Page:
In terms of urban design, thigmotaxis can help make an urban retail area more active.  Providing structure on two sides of a pathway helps with the sense protection, though the view of activity is limited.  To help with the limited view of activity, windows at pedestrian level may be used.  This provides an almost television-like experience for the pedestrian as they walk along a path.  Walking along, each pedestrian gets a new scene to view through a window.  This technique is obviously used in indoor shopping malls with retail on either side.  The windows are filled with items for sale.  Although one may not be interested in shopping at that particular establishment, the window items provide a new scene to be viewed.  In urban areas that are largely open, such as a plaza, it is important to provide foliage throughout that acts as barriers instead of structure.  Posting up at a bench with a shrub to your backside is nicer than posting up at a bench that is surrounded by open space.

            So next time you enter a shopping mall, urban plaza, downtown, etc., just take a quick glance at how the pedestrians are walking.  It gives an idea as to how we are wired and where our real motives lay….surviving.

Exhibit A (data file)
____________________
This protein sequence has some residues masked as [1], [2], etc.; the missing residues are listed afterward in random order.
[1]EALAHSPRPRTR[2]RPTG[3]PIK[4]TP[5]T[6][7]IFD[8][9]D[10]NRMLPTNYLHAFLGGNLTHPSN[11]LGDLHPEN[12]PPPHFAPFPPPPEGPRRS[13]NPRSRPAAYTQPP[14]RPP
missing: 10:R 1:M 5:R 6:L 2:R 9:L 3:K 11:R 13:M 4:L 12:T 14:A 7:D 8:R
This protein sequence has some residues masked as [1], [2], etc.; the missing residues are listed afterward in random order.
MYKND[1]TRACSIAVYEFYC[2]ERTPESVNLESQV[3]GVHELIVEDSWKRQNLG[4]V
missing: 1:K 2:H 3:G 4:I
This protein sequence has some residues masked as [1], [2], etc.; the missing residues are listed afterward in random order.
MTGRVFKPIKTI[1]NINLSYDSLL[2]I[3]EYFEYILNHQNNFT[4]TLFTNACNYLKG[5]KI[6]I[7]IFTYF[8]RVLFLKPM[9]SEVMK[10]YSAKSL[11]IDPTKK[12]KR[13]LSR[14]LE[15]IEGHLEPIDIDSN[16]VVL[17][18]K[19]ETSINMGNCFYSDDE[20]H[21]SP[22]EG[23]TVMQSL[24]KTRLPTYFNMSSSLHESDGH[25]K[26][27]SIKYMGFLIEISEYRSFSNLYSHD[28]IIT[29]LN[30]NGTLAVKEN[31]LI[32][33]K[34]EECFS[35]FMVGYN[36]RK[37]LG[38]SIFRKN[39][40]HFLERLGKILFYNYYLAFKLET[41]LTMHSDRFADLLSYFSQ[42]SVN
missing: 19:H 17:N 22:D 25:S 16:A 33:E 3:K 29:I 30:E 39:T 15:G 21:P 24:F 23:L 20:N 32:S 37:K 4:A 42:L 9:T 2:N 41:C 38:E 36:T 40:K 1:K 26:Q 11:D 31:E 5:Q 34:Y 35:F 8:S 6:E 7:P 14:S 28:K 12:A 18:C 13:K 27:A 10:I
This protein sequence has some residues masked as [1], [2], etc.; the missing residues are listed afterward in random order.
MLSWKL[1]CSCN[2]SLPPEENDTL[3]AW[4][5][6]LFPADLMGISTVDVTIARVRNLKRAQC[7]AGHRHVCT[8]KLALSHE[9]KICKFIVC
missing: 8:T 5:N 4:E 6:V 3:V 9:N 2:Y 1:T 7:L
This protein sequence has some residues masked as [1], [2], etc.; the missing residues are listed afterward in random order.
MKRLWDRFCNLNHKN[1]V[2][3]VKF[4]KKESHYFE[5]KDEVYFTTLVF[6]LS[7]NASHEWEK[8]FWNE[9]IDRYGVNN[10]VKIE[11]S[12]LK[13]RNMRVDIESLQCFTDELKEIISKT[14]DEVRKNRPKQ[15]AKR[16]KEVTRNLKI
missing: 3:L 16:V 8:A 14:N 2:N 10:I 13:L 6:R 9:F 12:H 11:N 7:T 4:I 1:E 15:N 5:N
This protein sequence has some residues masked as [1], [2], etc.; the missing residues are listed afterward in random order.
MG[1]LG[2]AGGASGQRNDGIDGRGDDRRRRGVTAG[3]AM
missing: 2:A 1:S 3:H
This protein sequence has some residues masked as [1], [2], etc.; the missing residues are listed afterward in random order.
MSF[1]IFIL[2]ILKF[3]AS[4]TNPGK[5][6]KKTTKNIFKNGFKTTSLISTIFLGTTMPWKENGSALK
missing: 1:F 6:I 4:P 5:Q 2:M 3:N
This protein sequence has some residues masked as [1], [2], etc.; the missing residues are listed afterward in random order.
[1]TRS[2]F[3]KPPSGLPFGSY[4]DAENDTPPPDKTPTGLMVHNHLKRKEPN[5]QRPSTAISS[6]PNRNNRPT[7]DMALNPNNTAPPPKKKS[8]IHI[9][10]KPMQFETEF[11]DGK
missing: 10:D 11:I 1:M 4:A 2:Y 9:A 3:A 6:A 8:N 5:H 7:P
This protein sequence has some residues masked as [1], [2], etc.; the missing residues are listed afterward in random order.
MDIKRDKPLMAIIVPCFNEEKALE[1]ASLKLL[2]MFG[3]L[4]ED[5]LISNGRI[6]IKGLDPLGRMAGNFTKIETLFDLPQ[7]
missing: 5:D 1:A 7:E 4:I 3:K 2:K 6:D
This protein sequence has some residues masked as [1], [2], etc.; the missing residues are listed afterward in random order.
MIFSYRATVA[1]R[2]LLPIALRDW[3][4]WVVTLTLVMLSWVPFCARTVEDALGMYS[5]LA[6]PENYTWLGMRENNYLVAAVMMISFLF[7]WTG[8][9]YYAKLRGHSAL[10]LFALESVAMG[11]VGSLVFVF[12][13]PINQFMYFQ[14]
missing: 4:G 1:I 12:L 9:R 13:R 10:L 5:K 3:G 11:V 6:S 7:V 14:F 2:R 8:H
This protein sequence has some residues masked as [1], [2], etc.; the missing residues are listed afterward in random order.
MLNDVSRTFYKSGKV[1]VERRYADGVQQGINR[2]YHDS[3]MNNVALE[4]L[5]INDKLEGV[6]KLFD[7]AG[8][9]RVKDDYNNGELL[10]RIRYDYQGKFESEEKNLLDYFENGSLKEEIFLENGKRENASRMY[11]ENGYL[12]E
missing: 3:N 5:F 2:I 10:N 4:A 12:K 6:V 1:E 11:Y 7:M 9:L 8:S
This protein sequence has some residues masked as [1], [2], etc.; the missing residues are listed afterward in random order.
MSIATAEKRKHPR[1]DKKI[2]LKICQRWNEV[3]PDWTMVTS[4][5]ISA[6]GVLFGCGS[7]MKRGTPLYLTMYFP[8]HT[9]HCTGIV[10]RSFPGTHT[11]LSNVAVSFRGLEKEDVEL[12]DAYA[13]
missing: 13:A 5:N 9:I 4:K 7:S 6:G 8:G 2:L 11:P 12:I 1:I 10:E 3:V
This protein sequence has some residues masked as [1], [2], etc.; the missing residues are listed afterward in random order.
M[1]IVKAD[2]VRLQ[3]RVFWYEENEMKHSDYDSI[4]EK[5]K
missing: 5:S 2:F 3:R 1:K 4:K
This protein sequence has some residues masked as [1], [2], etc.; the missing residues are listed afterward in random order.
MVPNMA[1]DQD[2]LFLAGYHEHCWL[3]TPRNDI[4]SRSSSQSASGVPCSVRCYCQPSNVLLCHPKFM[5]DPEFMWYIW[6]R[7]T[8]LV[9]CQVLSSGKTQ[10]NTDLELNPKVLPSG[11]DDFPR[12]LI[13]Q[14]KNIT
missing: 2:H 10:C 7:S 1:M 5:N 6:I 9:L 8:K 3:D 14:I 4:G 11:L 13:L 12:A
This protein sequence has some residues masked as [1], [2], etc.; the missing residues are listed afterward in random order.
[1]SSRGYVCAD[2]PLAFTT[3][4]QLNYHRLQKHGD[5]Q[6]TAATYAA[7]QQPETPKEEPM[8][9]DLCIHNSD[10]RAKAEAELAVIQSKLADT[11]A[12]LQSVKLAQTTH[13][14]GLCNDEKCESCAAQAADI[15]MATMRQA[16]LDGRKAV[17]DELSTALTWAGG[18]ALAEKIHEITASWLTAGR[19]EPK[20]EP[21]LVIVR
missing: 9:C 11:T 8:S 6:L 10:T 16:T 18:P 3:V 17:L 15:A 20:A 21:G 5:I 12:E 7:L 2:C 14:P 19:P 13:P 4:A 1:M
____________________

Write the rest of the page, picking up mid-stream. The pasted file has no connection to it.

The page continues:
Tuesday, February 9, 2016

The Diamond Ranch High ¬School

By: Hanan Rawashdeh

 “The intention of the whole is to challenge the message sent by a society that routinely communicates its disregard for the young by educating them in cheap institutional boxes surrounded by impenetrable chain link fencing.” A statement made by the architectural firm Morphosis after designing the Diamond ranch High school. One cannot deny the exceptionality of the school design from the typical traditional school layout with the double loaded corridor and classrooms on both sides. The Morphosis architects went one step forward in developing the design of educational spaces during the period of 1994-1996.